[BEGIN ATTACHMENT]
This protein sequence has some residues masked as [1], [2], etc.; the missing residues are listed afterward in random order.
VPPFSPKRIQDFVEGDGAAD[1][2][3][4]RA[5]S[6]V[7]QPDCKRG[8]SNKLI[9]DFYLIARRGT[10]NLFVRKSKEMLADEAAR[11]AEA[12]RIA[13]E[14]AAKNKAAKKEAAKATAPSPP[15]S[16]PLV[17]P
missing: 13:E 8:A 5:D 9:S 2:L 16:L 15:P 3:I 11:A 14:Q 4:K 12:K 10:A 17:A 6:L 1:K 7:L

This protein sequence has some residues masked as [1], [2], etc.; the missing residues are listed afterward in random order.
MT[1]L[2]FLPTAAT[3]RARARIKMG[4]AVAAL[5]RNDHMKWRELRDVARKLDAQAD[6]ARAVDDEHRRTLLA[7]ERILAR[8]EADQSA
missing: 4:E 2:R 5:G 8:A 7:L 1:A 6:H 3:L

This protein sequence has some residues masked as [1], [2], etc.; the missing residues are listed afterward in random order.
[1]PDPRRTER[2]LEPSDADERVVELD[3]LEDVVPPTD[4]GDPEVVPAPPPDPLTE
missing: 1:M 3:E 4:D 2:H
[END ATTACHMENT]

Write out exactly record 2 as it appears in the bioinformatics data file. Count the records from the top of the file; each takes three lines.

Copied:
This protein sequence has some residues masked as [1], [2], etc.; the missing residues are listed afterward in random order.
MT[1]L[2]FLPTAAT[3]RARARIKMG[4]AVAAL[5]RNDHMKWRELRDVARKLDAQAD[6]ARAVDDEHRRTLLA[7]ERILAR[8]EADQSA
missing: 4:E 2:R 5:G 8:A 7:L 1:A 6:H 3:L